Monday, July 27, 2009

The Professor, the Cop, and the President

It's hard not to sympathize with everyone involved in the dust-up in Cambridge: Professor Gates, Officer Crowley, and President Obama. Gates was challenged in his own home, Crowley was a good cop trying to do his job while being yelled at (apparently), and Obama was giving his honest and sensible opinion. I think it’s impossible—at a distance—to say one was right and one was wrong..

The President has an uncanny knack for turning problems into opportunities—reminds me of the Jeremiah Wright blow-ups, and there were some examples in his books. Maybe this will really be a teachable moment. I think a beer at the White House is the best option.


Judith Ellis said...

When has being yelled at a reason to arrest? I agree that a beer would be good. But I don't think the good professor drinks the stuff. A good merlot might be a worthy substitute. :-) I hope all will be well at the White House that day. I think it will be indeed.

Hopefully, police departments across the United States will consider unjust profiling. I suspect some profiling is necessary, as it is the basis of judgment in certain situations from a purely identification standpoint i.e., "a white male approximately 6' 4" of slight frame was seen leaving the scene."

The problem is how such is formed as a matter of prejudgment. I also hope that the country will continue to look at the disparities that exist in this great country of ours with regards to both race and gender.

The likes of Madoff and all of those near criminals on Wall Street would have never been racially or socially profiled, eh? Yet, they have done irreparable damage to many. In fact, those guys dressed in suits do the same thing about every ten years or so.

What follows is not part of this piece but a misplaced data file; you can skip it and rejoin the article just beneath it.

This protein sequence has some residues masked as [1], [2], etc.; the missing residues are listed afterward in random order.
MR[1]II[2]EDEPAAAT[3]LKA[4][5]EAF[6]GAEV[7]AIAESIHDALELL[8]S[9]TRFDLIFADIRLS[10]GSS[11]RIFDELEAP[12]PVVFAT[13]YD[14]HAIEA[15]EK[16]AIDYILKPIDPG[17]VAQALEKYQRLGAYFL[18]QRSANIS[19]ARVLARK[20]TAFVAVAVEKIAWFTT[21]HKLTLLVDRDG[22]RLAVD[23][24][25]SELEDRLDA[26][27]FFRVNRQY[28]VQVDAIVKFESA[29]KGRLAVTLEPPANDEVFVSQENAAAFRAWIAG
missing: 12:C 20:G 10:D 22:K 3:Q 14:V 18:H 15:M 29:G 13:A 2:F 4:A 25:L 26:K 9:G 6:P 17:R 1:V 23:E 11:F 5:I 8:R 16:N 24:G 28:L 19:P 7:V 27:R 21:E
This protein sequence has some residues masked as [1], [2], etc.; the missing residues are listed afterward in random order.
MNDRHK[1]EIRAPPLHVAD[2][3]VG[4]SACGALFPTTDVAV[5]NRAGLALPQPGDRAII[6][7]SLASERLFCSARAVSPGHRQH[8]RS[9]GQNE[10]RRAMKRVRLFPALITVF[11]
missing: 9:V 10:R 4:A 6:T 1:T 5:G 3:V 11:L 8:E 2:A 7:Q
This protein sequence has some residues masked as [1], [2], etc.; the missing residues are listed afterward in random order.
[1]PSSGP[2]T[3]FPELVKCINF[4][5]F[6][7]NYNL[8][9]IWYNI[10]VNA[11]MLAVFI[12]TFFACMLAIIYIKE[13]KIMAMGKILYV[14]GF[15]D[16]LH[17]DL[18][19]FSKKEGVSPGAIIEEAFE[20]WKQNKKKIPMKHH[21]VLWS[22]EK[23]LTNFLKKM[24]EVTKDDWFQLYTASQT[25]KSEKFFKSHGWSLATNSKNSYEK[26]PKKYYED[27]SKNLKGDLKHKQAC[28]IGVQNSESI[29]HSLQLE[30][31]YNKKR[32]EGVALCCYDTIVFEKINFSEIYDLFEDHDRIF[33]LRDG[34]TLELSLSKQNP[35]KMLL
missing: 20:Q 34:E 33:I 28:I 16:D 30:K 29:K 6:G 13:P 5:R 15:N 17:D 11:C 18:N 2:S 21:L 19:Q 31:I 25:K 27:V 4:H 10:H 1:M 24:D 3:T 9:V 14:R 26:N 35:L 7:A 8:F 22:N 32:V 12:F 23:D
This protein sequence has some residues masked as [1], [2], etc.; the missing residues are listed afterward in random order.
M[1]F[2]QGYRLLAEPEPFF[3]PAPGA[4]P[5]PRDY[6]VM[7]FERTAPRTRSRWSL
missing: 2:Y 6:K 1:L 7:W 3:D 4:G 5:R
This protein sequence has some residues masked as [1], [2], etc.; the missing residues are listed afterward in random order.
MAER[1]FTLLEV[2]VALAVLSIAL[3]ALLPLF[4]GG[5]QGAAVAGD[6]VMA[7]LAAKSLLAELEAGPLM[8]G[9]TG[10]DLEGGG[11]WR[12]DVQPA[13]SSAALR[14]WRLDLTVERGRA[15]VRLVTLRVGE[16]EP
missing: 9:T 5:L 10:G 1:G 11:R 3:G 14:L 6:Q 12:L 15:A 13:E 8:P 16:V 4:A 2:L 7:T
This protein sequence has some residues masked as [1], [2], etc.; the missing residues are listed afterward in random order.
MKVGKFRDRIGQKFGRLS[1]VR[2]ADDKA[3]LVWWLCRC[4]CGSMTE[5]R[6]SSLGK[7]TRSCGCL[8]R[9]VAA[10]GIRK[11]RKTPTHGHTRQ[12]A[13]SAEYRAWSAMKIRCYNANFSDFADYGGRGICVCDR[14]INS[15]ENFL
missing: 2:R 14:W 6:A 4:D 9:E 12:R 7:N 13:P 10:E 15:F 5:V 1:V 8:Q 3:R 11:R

Bob said...

The striking thing, to me, about this is how differently good people of different backgrounds see the same "facts." I think all three men are good people.

Judith Ellis said...

I agree. This is why understanding matters. This is why stepping outside of ourselves to see where other are matters. I practice this. Many times I am successful; other times I am not. But I do find that practice makes so much better.

Bob said...

Here's Colin Powell's take on the matter:

Judith Ellis said...

Thanks, Bob. I heard him live yesterday on Larry King. He is usually thoughtful and true. I respect him tons.

It's interesting, though, how The Daily Beast saw it or choses to spin it. I did not see it as a "rebuke" at all. A friend would not rebuke a freind in public. He spoke honestly and warmly. They are friends. As General Powell, I too believe that there was no reason to arrest Dr. Gates. As I write this I am reminded of the scripture which says "open rebuke is better than secret love." Hmmm? Although, I'm not to sure if that was how the word was intended.

What annoys me is making a hero out of the lady who called in. There should be nothing extraodinary about what she did. We should all do the same thing. That is our civic duty as I see it. What was appreciated was her overall tone. She did not appear to be biased in the least.

The report was that she said that there were "two black men." This was not what she said at all. But even if she had of said "two black men," if that is who was at the door and she thought that they were breaking and entering, I do not see that as a negative in any regard. She would have simply been stating a fact.

General Powell also clearly acknowledged that racial profiling is prevalant and that he himself has been a victim of it. What I'd like to see is honest discussions on issues of race. The fact that we have an African American president is great.

We should be incredibly proud as a country, considering our history that we could elect such a president. The fact that the 15th Amendment gave African Americans the right to vote in 1865, African Americans were truly given this right with the 1965 Voters Rights Act which made discrimatory voting practices illegal.

We have made great strides and there are great strides we need to yet make. I am hopeful that we will get there.